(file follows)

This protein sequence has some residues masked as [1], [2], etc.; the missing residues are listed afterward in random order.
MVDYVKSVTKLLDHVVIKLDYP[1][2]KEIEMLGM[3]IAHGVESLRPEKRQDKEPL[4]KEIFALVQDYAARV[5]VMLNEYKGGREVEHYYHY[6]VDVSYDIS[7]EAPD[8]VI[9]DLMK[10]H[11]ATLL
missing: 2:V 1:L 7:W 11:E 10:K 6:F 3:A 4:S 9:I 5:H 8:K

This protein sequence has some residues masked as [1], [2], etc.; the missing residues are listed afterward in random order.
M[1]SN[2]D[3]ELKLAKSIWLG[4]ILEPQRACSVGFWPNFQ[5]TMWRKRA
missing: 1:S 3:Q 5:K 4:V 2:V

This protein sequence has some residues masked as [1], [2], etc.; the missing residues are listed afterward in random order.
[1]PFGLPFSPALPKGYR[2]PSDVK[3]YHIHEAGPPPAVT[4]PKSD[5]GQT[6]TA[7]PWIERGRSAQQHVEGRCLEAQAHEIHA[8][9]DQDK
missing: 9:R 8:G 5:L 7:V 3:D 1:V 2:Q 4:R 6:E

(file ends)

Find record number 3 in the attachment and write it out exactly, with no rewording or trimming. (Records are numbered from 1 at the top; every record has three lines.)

This protein sequence has some residues masked as [1], [2], etc.; the missing residues are listed afterward in random order.
[1]PFGLPFSPALPKGYR[2]PSDVK[3]YHIHEAGPPPAVT[4]PKSD[5]GQT[6]TA[7]PWIERGRSAQQHVEGRCLEAQAHEIHA[8][9]DQDK
missing: 9:R 8:G 5:L 7:V 3:D 1:V 2:Q 4:R 6:E